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Section 1.2 Equivalent and Countable Sets

# Section 1.2 Equivalent and Countable Sets - Section 1.2...

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Section 1.2: Equivalent and Countable Sets In essence, this section deals with the “size” of a given set. For example, it we consider the sets { } , , A a b c = and { } 1,2,3 B = , we would not say that the two sets are the same, but we could say that the sets are of the same “size.” On the other hand, let { } , , , , C α β δ ε λ = . In this case, we can say that A is “smaller” than C . We will make this notion of “size” more precise. Definition: Let A and B be sets. Then we say that A and B are equivalent , denoted A B , if there exists a one- to-one function f from A onto B . That is, if we can exhibit a function 1 1 : onto f A B - . Unsurprisingly, if A B it is also true that B A . Example: Let A and B be defined as above. Then define the function f from A to B by ( ) 1 f a = , ( ) 2 f b = , and ( ) 3 f c = . Then f is a bijection and so A B . On the other hand, while it is certainly possible to exhibit a function that maps one-to-one from A to C , it is impossible for this function to be onto. Hence, A C / . So far, this all seems very basic. The problem occurs when the sets we are considering are infinite. One might suspect that if A is a proper subset of B , then there is no way that A B ; and in fact, this is indeed the case if A is a finite set. However, as the next example will show, this is not the case with infinite sets. Example: The sets N and Z are equivalent. To see this, define the function : f N Z by 1 2 1 2 ( 1) if is odd ( ) if is even n n f n n n - = - We must show that f is indeed a bijection. Suppose ( ) ( ) f n f m = . Then it must be that n and m are both even or both odd. For if n is odd and m is even, then ( ) 0 f n and ( ) 0 f m < ; it follows that they could not possibly be equal in this case. Therefore, assume that n and m are both odd. It follows that 1 1 2 2 ( 1) ( 1) n m - = - . Some simple arithmetic shows that n m = ; a similar argument can be used in the case that both m and n are even. Hence, f maps one-to-one. Now, consider some integer z . Then either 0, 0, z z = or 0 z < . If 0 z = , let n = 1 and note that ( ) 0 f n z = = . If 0 z , let 2 1 n z = + . Again, ( ) f n z = . Finally, if 0 z < , let 2 n z = - , and once more, we find that ( ) f n z = . Thus, f maps onto Z and so f is a bijection from N to Z . We conclude that N Z . The question of the size of infinity and if there are different sized infinities is quite perplexing. To explore this question, we begin with the counting numbers, N . Sets that are equivalent to the set of positive integers deserve a special name. Notation: We will let m N denote the set { } 1,2,..., m m = N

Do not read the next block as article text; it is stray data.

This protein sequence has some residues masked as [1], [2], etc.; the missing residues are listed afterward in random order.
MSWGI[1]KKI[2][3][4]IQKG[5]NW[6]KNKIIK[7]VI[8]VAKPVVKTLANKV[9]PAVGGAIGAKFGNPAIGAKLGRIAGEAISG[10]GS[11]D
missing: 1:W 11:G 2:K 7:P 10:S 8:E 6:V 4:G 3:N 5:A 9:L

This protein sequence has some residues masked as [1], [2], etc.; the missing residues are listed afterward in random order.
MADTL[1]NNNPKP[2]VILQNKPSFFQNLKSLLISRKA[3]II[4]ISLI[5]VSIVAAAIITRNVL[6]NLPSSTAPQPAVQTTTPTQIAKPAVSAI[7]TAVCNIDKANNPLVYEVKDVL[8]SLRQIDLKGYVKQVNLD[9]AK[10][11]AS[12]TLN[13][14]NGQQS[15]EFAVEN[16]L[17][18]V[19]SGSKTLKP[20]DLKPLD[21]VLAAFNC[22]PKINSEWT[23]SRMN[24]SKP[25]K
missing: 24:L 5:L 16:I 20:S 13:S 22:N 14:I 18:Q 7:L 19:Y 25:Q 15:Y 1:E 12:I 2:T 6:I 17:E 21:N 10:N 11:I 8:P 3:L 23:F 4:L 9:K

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Definition: Let A be a set. Then A is finite if m A N ; A is countably infinite if A N . If A is either finite or countably infinite, we say that A is countable. Otherwise, we say that A is uncountable. Note that the example above shows that Z is countable. Alternatively, we can say that a set A is countable if and only if all of its elements can be arranged into a sequence (which in this case can be finite or infinite). What is meant here is that we can make a correspondence between N and A such as the one below N 1 2 3 4 5 6 7 8 L A 1 a 2 a 3 a 4 a 5 a 6 a 7 a 8 a L In this case, n a
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